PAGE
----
When Bill and Lori
Arnold noticed two men with flashlights moving suspiciously around
their dairy pasture just before midnight on July 24, 2002, Bill
ventured out to confront the intruders.
As he approached the shadowed figures, a familiar voice broke
through the darkness. "Is that you Bill?" came the voice
of Sean Isgan, an engineer and long-time acquaintance. "There's
been an accident in the Quecreek Mine. Nine men are missing. We
haven't got much time." Bill's reply came immediately, "How
can we help?"
Little did Bill Arnold realize as he entered
the darkness that evening that the next five days of his life
would center on helping save the lives of nine others. By daybreak,
the 212 year old Dormel Farms would be transformed into the site
of the largest rescue effort in Pennsylvania in nearly three decades.
The land, buildings, home and equipment of the Arnolds' farm all
offered support in the rescue effort. In fact, Bill Arnold himself
turned the first soil in the rescue with his farm's old backhoe,
to ensure that the first drill rig wouldn't rupture a dangerously
close gas line.
The ensuing five-day rescue effort and miraculous
rescue of all nine miners is the stuff of dreams and legend. Few
events since the safe landing of the Apollo 13 have caught the
world's attention and emotion and ended with such a positive uplifting
But what has come
to pass in the months since the rescue has surprised the Arnold
family nearly as much as the event itself. Tens of thousands of people from all over the world have come to see the site where their prayers were
answered, and they continue to come. Since the rescue,
Bill and Lori, Bill's parents Dorcas & Melvin Arnold and family members of the rescued miners
have greeted visitors to the farm, telling all who come of how
God performed a miracle in Somerset, Pennsylvania.
This tremendous show of public interest
and support prompted the Arnold family to pursue the vision of
developing the site into a - Monument for Life - a permanent
monument to rescue workers, so often the unsung heroes behind
the headlines. To help facilitate this process, the Arnold family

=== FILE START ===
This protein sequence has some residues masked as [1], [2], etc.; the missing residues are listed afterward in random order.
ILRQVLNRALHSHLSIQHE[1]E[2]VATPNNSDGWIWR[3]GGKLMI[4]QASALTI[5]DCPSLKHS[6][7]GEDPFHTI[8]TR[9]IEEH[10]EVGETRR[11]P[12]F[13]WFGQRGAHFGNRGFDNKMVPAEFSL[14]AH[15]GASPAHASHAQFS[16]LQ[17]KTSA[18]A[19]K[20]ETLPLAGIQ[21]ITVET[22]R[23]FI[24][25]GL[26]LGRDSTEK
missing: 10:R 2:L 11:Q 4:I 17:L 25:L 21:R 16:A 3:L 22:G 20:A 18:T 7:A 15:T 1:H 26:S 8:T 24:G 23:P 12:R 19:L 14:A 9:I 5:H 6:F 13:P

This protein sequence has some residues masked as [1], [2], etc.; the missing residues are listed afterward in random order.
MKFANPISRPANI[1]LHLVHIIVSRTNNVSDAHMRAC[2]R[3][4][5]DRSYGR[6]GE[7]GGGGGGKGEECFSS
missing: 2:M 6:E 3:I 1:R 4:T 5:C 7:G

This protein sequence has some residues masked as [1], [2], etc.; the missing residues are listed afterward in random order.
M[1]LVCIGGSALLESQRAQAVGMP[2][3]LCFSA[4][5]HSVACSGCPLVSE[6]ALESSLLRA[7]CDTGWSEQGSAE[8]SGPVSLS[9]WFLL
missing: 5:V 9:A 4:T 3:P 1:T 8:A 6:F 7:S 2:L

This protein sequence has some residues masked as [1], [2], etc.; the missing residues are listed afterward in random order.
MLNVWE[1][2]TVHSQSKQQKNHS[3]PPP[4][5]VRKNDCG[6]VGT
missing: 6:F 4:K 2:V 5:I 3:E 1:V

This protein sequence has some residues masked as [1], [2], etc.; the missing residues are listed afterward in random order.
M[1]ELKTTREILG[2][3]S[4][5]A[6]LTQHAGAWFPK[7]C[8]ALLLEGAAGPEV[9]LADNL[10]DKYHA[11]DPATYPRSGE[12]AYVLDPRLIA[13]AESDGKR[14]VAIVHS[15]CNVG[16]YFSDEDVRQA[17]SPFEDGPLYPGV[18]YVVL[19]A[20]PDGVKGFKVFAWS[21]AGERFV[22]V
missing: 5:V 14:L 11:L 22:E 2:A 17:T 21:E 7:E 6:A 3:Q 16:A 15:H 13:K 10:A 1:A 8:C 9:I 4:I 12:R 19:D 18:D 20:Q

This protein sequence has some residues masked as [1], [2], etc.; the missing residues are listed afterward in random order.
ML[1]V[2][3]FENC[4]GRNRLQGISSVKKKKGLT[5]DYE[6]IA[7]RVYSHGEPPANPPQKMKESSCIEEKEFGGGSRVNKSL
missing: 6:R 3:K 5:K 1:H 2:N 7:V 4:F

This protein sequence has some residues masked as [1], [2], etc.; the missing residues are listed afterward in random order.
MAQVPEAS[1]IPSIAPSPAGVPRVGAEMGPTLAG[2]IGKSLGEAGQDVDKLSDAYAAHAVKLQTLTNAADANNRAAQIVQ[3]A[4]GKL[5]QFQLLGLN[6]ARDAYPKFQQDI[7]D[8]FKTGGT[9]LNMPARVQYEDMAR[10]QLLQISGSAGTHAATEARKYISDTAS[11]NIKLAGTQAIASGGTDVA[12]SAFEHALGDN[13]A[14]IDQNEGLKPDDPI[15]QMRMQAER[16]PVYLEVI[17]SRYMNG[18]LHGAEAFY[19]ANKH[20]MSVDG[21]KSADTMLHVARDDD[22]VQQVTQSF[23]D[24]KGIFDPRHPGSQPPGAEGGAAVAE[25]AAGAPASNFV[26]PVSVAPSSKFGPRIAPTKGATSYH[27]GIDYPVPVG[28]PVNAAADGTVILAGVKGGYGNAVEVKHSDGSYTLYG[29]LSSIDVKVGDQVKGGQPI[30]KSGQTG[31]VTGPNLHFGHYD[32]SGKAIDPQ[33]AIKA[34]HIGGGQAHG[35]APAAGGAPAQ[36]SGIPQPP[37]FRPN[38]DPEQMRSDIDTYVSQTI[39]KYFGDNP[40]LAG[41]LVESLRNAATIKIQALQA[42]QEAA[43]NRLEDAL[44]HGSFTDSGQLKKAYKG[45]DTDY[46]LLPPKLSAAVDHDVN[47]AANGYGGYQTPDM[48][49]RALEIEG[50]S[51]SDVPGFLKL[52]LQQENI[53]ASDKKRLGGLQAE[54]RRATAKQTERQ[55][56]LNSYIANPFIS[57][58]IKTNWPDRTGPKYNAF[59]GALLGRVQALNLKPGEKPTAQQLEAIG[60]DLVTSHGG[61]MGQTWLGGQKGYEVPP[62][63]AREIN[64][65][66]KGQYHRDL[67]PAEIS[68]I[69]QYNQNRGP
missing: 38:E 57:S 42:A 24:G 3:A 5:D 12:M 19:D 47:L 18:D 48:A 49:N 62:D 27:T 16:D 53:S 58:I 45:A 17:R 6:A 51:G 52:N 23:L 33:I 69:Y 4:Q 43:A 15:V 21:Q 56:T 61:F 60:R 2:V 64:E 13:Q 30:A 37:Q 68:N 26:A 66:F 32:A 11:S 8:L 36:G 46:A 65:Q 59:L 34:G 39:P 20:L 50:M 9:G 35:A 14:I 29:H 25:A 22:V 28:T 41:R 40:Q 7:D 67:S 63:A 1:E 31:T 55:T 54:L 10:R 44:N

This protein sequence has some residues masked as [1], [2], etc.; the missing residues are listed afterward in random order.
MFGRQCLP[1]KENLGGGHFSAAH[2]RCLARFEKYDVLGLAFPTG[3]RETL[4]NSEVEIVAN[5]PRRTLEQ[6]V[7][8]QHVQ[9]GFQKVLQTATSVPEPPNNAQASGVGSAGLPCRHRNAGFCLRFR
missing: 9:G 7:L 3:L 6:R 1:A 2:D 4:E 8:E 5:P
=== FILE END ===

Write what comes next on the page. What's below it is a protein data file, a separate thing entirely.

has created the Quecreek Mine Rescue Foundation, a 501(c)(3)
organization with a mission to "preserve the site & celebrate the inspirational story of the Quecreek mine rescue."
"The Quecreek Mine Rescue Memorial - Monument
for Life - will honor and portray the team of rescue workers
who saved the nine trapped coal miners from certain death. In
a larger sense, the memorial site will honor the tireless heroism
of rescue workers everywhere, as well as serve as a lasting tribute
to the coal miners of Southwestern Pennsylvania and across the
nation. In addition, the site will provide a variety of educational
experiences for visitors.
The plans and design for the Monument
for Life are spirited and ambitious, much like the rescue
itself. It is believed that when completed, the 5-acre site will
be the largest tribute to America's rescue workers in the country.
As you enter the monument park, you are
greeted by a 7-foot cast bronze coal miner, as an honor to
coal miners everywhere.The paved walkway leads you toward the center
of the Monument for Life - an arbor garden tribute to all
eighteen Quecreek miners that were in the mine that day. Here
nine evergreens encircle a majestic Red Oak tree. To symbolize
the undying determination of the nine miners, the evergreens will
be bound together with a cable as the miners bound themselves
together in the mine. The red oak symbolizes the faith and strength
everyone showed in bringing "the nine" to safety. In
addition to the trees, nine black granite monuments encircle
another side of the Red Oak, to honor the first nine miners who
narrowly escaped the mine flood, soon to become rescuers themselves.
The rest of the site will largely remain
pasture, as it was when the rescue took place. Benches, paths,
picnic areas and complimentary plantings and landscaping will
highlight the grounds.
Site development began in March, 2003
and is ongoing. A public celebration was held at the site
Saturday, July 28, 2007, the five-year anniversary of the rescue effort, and included former Governor Mark Schweiker as featured speaker.
This improvement and preservation of this site, as well as construction of a building to properly display the artifacts and educate people about this rescue, will be supported largely through
charitable contributions. Anyone interested in paying tribute
to America's rescue workers or honoring America's coal miners
can support the project by sending a contribution to the Quecreek
Mine Rescue Foundation, 151 Haupt road, Somerset, PA 15501 or
calling 814-445-4876. You can found out more about contributing to the memorial building fund on our donations page.